Sportmax blended its sartorial expertise with new technical elements, aiming to forge an increasingly stronger image. To wit, a feather-light camel coat came with a PVC jacket that added a modern touch, and a leather trench was worn under a pleated nylon one. The looks skewed toward sportswear, and layers as well as wrap-around shapes contributed to the collection’s sense of dynamism and movement. Enveloping constructions dubbed “upside down” were versatile and fun. One example was a short suede and knit vest that can be turned around so that the collar sits where the waist should be. The design was not gimmicky — on the contrary, it looked practical and distinctive.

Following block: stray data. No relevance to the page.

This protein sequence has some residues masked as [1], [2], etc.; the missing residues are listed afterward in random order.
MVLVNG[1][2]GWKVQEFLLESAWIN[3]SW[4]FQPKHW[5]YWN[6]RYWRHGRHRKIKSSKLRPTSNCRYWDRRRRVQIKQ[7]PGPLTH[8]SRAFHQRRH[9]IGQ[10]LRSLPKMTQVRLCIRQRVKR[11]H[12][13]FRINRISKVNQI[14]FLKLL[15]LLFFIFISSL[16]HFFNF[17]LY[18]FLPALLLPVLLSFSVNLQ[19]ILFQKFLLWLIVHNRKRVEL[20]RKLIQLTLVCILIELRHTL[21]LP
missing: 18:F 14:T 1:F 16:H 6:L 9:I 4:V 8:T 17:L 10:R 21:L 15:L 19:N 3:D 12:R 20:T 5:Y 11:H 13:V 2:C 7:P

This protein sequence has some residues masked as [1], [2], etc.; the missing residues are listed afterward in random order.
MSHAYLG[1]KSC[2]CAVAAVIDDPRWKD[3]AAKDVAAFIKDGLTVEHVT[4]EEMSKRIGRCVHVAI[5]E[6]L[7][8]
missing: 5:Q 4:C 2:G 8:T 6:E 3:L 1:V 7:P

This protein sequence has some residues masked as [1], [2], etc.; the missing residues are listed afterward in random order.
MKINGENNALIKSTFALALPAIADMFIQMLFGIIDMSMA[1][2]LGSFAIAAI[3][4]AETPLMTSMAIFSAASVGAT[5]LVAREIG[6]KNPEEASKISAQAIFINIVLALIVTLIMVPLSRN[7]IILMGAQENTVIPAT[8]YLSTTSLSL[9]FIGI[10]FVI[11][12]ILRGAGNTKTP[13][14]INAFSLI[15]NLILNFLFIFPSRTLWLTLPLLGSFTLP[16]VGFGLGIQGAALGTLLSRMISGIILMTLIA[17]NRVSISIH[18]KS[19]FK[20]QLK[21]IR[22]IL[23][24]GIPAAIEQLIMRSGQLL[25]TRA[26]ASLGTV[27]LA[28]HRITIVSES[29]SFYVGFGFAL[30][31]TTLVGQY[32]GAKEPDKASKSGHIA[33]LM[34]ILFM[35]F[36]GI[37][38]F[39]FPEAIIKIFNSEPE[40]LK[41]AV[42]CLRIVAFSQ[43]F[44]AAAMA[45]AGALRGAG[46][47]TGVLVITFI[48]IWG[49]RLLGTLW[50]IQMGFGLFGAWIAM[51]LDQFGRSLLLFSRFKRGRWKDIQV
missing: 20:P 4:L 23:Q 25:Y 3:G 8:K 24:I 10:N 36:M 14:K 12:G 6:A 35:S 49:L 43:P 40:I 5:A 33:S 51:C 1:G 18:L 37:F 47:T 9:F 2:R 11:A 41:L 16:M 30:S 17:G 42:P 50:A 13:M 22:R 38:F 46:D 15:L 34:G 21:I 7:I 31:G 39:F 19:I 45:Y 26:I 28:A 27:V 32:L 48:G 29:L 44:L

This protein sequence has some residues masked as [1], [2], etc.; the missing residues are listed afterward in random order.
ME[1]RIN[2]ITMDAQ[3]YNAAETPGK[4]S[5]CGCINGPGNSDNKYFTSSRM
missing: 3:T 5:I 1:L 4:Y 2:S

Sportmax fashion director Grazia Malagoli also turned back to a look conceived by Jean-Charles de Castelbajac for Sportmax at the end of the Seventies, updating a leather coat dress with a zip knotted at the waist, lightening it up from the heavier canvas used back then.
The Sportmax customer doesn’t want to let go of femininity, so there were also some fluid, jersey dresses with asymmetric motifs that played with overlapping veils, checks and polka dots, and classic pleated skirts were rejuvenated with big nylon pockets that extended the technical theme. Carrot pants with straps and leggings contributed to the young, sports vibe.